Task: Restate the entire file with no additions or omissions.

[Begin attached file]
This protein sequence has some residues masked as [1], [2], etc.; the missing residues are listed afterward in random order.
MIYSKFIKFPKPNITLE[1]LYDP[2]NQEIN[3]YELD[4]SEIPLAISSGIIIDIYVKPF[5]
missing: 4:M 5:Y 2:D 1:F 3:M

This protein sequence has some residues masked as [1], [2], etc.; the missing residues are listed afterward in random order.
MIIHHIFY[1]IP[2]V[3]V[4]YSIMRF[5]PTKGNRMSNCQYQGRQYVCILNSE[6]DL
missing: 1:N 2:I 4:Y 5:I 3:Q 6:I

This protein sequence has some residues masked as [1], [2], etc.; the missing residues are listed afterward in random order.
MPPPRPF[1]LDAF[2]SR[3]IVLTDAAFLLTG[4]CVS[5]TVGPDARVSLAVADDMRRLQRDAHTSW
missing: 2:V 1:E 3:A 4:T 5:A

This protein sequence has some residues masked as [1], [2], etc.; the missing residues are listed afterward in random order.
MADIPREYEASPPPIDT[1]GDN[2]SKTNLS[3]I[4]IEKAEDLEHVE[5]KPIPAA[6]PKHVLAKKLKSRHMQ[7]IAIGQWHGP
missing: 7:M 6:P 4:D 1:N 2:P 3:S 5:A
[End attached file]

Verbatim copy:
This protein sequence has some residues masked as [1], [2], etc.; the missing residues are listed afterward in random order.
MIYSKFIKFPKPNITLE[1]LYDP[2]NQEIN[3]YELD[4]SEIPLAISSGIIIDIYVKPF[5]
missing: 4:M 5:Y 2:D 1:F 3:M

This protein sequence has some residues masked as [1], [2], etc.; the missing residues are listed afterward in random order.
MIIHHIFY[1]IP[2]V[3]V[4]YSIMRF[5]PTKGNRMSNCQYQGRQYVCILNSE[6]DL
missing: 1:N 2:I 4:Y 5:I 3:Q 6:I

This protein sequence has some residues masked as [1], [2], etc.; the missing residues are listed afterward in random order.
MPPPRPF[1]LDAF[2]SR[3]IVLTDAAFLLTG[4]CVS[5]TVGPDARVSLAVADDMRRLQRDAHTSW
missing: 2:V 1:E 3:A 4:T 5:A

This protein sequence has some residues masked as [1], [2], etc.; the missing residues are listed afterward in random order.
MADIPREYEASPPPIDT[1]GDN[2]SKTNLS[3]I[4]IEKAEDLEHVE[5]KPIPAA[6]PKHVLAKKLKSRHMQ[7]IAIGQWHGP
missing: 7:M 6:P 4:D 1:N 2:P 3:S 5:A